If the Lord Jesus came to speak one Sunday at my church, I wonder what questions He would ask and what questions He would answer. I’d want to be first in line with my list. I know what it’s like to have poignant questions deep down in my soul. Some questions are so painful, we’re afraid to ask them. Other questions are so helpful, the answers can bless all the world.

Jesus used the grappling hooks of questions to snag His hearers’ interest.

Much of my life has been seeking out answers for life from the Word of God, first to satisfy my own mind and heart, and then to meet the needs of others. Throughout my years of ministry, I have found I feel closest to people’s needs when I’m dealing with their most heartfelt questions. Yes, I love to make statements and preach sermons; but I never want to disregard those sincere questions that embody our search for meaning. Questions are the inquiries of curious minds and the entreaties of wondering souls. Where there are question marks in our minds and spirits, we need the truths and promises of Scripture.

In that spirit, I recently asked those who attend our congregation, Shadow Mountain Community Church in San Diego, to send me questions they would ask me if we were sitting down in a coffee shop. What’s on your mind? What’s on your heart? What perplexes you? What troubles you? What answers do you need to be a happier and stronger person?

These are the questions that appeared in my inbox over and over.

The letters and emails came in, and I went through them carefully and selected several questions to answer in a series of Sunday morning sermons. These are the questions that appeared in my inbox over and over.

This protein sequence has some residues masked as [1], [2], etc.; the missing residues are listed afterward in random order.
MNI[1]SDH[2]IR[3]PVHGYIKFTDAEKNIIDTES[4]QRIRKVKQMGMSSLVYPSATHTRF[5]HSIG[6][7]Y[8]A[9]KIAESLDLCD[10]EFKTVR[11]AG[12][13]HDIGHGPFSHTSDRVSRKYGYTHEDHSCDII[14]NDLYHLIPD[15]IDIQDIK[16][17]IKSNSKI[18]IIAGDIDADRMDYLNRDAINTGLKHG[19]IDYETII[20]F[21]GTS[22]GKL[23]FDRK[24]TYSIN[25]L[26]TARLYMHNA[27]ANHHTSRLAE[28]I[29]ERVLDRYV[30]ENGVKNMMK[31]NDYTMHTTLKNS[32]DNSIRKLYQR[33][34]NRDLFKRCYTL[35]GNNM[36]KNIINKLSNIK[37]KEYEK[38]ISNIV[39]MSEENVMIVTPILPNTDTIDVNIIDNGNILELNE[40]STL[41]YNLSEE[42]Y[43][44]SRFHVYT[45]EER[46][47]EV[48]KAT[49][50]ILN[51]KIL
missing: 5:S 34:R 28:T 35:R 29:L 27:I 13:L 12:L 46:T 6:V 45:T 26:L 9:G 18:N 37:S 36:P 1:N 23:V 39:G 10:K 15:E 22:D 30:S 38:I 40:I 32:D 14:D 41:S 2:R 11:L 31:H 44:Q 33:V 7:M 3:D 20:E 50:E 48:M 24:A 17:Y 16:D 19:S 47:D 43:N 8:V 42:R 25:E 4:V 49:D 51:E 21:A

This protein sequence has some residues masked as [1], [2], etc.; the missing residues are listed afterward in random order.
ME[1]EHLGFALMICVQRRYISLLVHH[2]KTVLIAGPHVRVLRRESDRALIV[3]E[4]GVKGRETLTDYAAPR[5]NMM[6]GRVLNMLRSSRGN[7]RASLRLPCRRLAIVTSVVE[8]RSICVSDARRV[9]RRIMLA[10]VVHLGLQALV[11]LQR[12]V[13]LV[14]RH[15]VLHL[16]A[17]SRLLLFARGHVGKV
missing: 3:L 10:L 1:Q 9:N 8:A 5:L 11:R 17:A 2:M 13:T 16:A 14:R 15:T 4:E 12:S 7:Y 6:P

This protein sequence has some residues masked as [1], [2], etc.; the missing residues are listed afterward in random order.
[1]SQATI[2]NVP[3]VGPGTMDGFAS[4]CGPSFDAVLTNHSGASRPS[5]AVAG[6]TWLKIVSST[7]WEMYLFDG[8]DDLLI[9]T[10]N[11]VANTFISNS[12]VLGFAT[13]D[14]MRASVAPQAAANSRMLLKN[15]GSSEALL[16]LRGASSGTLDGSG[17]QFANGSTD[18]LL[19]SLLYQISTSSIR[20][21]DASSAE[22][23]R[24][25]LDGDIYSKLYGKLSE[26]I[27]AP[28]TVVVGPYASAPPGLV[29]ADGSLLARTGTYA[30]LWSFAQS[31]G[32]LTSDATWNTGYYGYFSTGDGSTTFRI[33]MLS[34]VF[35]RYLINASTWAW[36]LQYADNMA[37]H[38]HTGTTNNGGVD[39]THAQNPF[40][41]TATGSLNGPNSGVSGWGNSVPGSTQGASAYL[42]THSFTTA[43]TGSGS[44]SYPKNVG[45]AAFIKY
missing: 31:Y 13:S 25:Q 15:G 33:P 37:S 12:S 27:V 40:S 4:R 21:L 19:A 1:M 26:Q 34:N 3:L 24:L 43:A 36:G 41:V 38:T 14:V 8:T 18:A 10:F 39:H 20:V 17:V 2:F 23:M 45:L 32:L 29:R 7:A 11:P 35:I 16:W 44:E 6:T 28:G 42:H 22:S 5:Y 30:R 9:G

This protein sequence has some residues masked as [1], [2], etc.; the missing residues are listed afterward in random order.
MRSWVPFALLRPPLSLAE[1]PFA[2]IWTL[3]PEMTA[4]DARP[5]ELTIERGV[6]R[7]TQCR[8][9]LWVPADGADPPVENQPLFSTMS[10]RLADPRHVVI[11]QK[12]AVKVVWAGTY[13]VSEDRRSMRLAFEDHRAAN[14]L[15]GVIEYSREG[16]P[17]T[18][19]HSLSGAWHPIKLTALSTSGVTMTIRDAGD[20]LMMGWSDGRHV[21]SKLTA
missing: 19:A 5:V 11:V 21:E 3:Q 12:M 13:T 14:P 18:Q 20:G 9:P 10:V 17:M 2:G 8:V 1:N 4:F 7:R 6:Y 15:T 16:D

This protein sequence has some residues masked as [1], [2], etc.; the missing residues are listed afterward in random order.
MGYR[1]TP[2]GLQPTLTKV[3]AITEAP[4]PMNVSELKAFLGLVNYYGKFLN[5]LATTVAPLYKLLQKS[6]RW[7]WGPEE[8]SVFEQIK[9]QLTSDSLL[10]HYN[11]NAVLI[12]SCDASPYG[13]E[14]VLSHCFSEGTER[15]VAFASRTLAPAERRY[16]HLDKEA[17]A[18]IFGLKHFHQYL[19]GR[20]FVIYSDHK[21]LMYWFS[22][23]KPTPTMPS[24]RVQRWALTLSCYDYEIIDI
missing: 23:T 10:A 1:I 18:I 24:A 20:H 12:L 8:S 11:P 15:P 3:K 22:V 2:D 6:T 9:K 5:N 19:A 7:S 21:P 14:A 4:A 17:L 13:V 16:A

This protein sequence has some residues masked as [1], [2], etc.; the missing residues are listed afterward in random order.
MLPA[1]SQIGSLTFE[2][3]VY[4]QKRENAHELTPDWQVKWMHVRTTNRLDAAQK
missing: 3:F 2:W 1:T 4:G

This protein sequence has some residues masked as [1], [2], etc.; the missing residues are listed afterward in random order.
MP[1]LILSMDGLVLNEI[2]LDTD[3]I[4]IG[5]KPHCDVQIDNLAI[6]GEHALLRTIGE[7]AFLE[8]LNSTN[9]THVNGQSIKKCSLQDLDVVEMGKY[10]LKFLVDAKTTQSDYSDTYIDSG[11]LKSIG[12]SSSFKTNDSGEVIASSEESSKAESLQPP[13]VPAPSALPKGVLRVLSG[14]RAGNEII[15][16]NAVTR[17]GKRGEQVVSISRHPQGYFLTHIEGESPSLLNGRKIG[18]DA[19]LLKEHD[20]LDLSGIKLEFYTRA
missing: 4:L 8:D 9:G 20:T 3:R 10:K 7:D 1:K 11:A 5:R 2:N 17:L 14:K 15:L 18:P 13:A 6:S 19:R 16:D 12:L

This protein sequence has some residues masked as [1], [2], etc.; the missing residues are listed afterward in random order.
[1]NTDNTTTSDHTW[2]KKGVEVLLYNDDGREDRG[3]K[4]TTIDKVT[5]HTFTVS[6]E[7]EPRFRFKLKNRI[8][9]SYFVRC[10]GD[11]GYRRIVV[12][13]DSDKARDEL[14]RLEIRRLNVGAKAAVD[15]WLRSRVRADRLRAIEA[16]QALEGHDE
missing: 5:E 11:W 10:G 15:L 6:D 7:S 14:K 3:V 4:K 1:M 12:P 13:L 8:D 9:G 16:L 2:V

Out of those messages has come this book. I pray that as you study its pages, you’ll find the answers God provides for the questions you are asking, like . . .

How Can I Be Sure of My Salvation?
How Can I Overcome Temptation?
How Can I Get Victory Over Worry?
How Can I Find Forgiveness?
Is There Only One Way to God?
Why Do Christians Have So Many Problems?
Why Don’t My Prayers Get Answered?
Is There a Sin God Cannot Forgive?
What Is Faith?
What Is the Greatest Commandment?

“A prudent question is one half of wisdom.”

Francis Bacon said, “A prudent question is one half of wisdom.3 May the following pages provide the other half as we open our hearts to the answers of God’s Word to the questions people are asking. I’m convinced the words of Scripture can answer the deepest needs of your life so you can say with the psalmist: “I will praise You, for You have answered me, and have become my salvation” (Psalm 118:21).

His omnipotent hand can bend your most stubborn question marks into exclamation points of praise.

God has answers to the questions Christians are asking.

He has answers for you, and His omnipotent hand can bend your most stubborn question marks into exclamation points of praise.

1 Quoted by Lou Cannon, “‘Reaganisms’ of the Year,” The Philadelphia Inquirer, January 3, 1989, http://articles.philly.com/1989-01-03/news/26121743_1_larry-speakes-economic-summit-reagan-and-soviet-leader. Widely quoted in other media outlets.

2 Mark 10:51; Matthew 16:13; Matthew 16:15; Matthew 12:48; Matthew 9:4; John 21:15; Luke 8:45; Mark 8:36; Luke 12:24; Luke 12:26; John 20:15; Mark 6:38; Luke 17:17; Matthew 9:28; Mark 5:39; Luke 6:46; John 13:38; Matthew 26:40; Luke 24:17; John 18:11; Matthew 27:46.

3 Quoted by Robert Christy, Proverbs, Maxims, and Phrases of All Ages (New York: G. P. Putnam’s Sons, 1887), 184.